Have 250.000 Spanish jobs been sacrificed for the folly of saving the planet?

Spain is one of the leading countries in Europe for Renewables. In 2013 output broke new records, with renewables accounting for 21.1% of Spanish electricity demand, with wind and hydroelectric power production increasing by 12% and 16%, respectively on 2012.

This is to the detriment of the Spanish economy for three financial reasons.

First is the huge amount now likely being spent on wind power subsidies. In 2013 output from wind farms was about 54GWh, or 12% higher than the 48.5GWh produced in 2012. Assuming an average subsidy of €54MWh (the rate for onshore wind turbines in the UK) that would be €2.9billion in subsidies.

Second, there is the huge amount now likely being spent on solar power. Spain is home to the massive Anadasol Solar Power Station. The three sections are expected to produce 495GWh per year, which at 38% of capacity seems a tad high. This will have a guaranteed price of €270 per megawatt. In the UK, the wholesale price is about £45 or €60 a megawatt. The excess cost (or subsidy) is therefore €210MWh, or €100million a year. At this rate, the total 8.2GWh produced by photovoltaics would have attracted a subsidy of €1.7bn in subsidies.

The combined estimated subsidy is worth €4.6bn is equivalent to 0.3% of GDP. Total subsidies are likely to be much more.

Third is the disastrous foray in solar panels lead to huge amounts of investments in solar schemes. In 2008 there were an estimated 30,000 jobs supported in the boom years. These jobs disappeared with the bust. With this sudden boom, caused by extremely generous subsidies, the quality of the panels was poor and overpriced. Many investors would not have got their money back even if the subsidies had remained. Now they will be saddled in debt, with no income. These borrowing were often state-backed. According to Bloomberg this fund was €24bn at the end of 2011. If some of this has to be written off, then there could be a material impact on deficit reduction plans, and thus the levels of unemployment. Government backing loss-making projects costs jobs.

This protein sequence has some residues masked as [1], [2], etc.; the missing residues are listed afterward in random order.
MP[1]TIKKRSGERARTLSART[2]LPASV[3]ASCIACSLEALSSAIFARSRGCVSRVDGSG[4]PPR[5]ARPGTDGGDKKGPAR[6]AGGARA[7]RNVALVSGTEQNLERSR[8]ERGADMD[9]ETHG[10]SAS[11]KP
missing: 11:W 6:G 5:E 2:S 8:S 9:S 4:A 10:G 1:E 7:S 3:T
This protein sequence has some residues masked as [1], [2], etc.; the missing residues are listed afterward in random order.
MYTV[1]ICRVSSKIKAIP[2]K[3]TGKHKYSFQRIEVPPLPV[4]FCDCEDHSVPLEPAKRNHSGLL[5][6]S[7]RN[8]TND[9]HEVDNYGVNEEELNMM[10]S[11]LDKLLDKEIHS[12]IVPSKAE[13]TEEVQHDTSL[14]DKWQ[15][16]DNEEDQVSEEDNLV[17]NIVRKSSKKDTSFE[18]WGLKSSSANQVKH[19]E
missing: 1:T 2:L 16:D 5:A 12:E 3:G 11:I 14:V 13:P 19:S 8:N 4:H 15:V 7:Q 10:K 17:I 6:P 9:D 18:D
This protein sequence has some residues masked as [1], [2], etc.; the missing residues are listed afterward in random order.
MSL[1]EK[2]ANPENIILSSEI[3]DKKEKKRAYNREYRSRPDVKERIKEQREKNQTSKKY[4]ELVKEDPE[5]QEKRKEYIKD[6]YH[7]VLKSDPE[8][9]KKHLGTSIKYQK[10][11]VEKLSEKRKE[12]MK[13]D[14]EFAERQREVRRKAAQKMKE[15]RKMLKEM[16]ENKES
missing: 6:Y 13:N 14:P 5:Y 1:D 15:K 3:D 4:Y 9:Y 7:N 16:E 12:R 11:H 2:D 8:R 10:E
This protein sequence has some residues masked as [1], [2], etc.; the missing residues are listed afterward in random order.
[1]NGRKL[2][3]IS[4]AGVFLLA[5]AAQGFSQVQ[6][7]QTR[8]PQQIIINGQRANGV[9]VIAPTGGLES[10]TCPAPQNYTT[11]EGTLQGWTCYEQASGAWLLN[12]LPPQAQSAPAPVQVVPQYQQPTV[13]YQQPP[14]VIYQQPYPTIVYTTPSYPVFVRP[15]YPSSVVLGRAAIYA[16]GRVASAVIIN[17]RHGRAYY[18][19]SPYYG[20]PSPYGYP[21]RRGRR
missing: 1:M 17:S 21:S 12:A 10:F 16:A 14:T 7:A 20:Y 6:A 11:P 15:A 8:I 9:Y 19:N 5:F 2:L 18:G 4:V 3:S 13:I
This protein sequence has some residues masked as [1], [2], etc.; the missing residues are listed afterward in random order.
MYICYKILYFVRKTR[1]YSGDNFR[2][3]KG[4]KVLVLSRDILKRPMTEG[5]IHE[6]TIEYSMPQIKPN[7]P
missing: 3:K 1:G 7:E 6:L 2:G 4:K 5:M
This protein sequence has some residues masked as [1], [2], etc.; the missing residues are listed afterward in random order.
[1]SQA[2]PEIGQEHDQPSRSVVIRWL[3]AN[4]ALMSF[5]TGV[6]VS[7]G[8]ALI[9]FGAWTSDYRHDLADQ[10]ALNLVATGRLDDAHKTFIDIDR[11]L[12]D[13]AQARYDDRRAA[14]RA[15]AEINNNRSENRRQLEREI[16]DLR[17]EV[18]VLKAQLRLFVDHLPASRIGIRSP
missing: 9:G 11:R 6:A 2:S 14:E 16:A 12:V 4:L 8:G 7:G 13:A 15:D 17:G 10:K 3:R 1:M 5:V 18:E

This claim can be cross-checked. In the same Bloomberg article the Renewable Energy Producers Association (Asociación de productores de energías renovables or APPA) was quoted as saying that the renewables industry sustains about 110,000 Spanish jobs. In 2011 Verso Economics, a Kirkcaldy-based outfit, wrote a report about the effect of renewables jobs in Scotland and the impact on the wider UK. Whilst the report found that the jobs in renewables were largely neutral with Scotland – one job lost in the wider economy for each gained in renewables – in the wider UK economy for each job gained in Scottish renewables 3.7 jobs were lost in the wider UK economy. (report here, and reported at Caledonian Mercury, BBC and Scottish Sceptic) If this were replicated in Spain, the net impact of 110,000 jobs in renewables would be 400,000 jobs less jobs in the wider Spanish economy. Without renewables more than 250,000 people could be in work, or over 1% of the labor force.

Why I call Spain’s attempt to save the planet a folly, are the same reasons for calling Britain’s attempts a folly. Any emissions reductions in Europe will be more than offset by many times over from the emerging economies elsewhere. In reducing emissions, Spain will increase unemployment and reduce growth. But future generations will still bear over 80% of any consequences of warming than if no rich country did anything. In the current situation, I believe that a lot of Spanish people might object to their country being called “rich” anyway.

Update 20/11/14 – minor editing.

10GW of extra offshore wind turbines by 2020 – The Real Costs

Projected 10GW in offshore wind turbines by 2020 to add 5% to electricity and gas bills, and reduce UK CO2 emissions by nearly 2%. Cost to exceed benefits by 3.8 or 27 times.


The Telegraph has an article “Offshore wind farm scrapped due to fears over birds

A 200MW extension to the 630MW London Array has been abandoned “over the impact on the red-throated diver, a bird classified as rare or vulnerable by the European Commission“. However,

Ministers say they want between 8GW and 15GW built by 2020, up from 3.6GW now, and suggest a total of about 10GW is most likely.

My comment on this (with references) is

Some statistics to put the 10GW of extra offshore wind power by 2020 in perspective.

Offshore wind power operates at about 35% of nameplate from DECC figures1.